Theatre of the Rule of Law

Author: Stephen Humphreys
Publisher: Cambridge University Press
ISBN: 113949533X
Format: PDF, ePub, Docs
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Theatre of the Rule of Law presents a sustained critique of global rule of law promotion - an expansive industry at the heart of international development, post-conflict reconstruction and security policy today. While successful in articulating and disseminating an effective global public policy, rule of law promotion has largely failed in its stated objectives of raising countries out of poverty and taming violent conflict. Furthermore, in its execution, this work deviates sharply from 'the rule of law' as commonly conceived. To explain this, Stephen Humphreys draws on the history of the rule of law as a concept, examples of legal export during colonial times, and a spectrum of contemporary interventions by development agencies and international organisations. Rule of law promotion is shown to be a kind of theatre, the staging of a morality tale about the good life, intended for edification and emulation, but blind to its own internal contradictions.

Accountability of Armed Opposition Groups in International Law

Author: Liesbeth Zegveld
Publisher: Cambridge University Press
ISBN: 113943795X
Format: PDF
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Who is accountable under international law for the acts committed by armed opposition groups? In today's world the majority of political conflicts involve non-state actors attempting to exert political influence (such as overthrowing a government or bringing about secession). Notwithstanding their impact on the course of events, however, we often know little about these groups, and even less about how to treat their actions legally. In this award-winning scholarship, Liesbeth Zegveld examines the need to legally identify the parties involved when internal conflicts arise, and the reality of their demands for rights. Her study draws upon international humanitarian law, human rights law and international criminal law to consider a fundamental question: who is accountable for the acts committed by non-state actors, or for the failure to prevent or repress these acts? This study will be of interest to academics, postgraduate students and professionals involved with armed conflict and international relations.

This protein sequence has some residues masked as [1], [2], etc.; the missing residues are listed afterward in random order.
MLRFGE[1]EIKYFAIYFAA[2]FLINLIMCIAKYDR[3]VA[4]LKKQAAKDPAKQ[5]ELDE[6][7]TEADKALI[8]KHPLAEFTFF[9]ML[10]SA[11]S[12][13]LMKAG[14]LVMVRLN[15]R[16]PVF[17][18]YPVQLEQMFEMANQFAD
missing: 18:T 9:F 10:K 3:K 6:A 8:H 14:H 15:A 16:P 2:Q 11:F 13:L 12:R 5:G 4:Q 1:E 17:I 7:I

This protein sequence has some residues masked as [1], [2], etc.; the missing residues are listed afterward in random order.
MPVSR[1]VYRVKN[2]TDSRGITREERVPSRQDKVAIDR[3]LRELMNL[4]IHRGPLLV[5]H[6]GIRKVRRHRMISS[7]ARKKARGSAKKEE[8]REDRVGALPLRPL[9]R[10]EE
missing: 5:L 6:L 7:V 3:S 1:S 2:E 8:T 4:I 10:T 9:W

Judges Law and War

Author: Shane Darcy
Publisher: Cambridge University Press
ISBN: 1107060699
Format: PDF, Mobi
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Expert analysis of the impact of international and national courts on the development of international law applying to armed conflicts.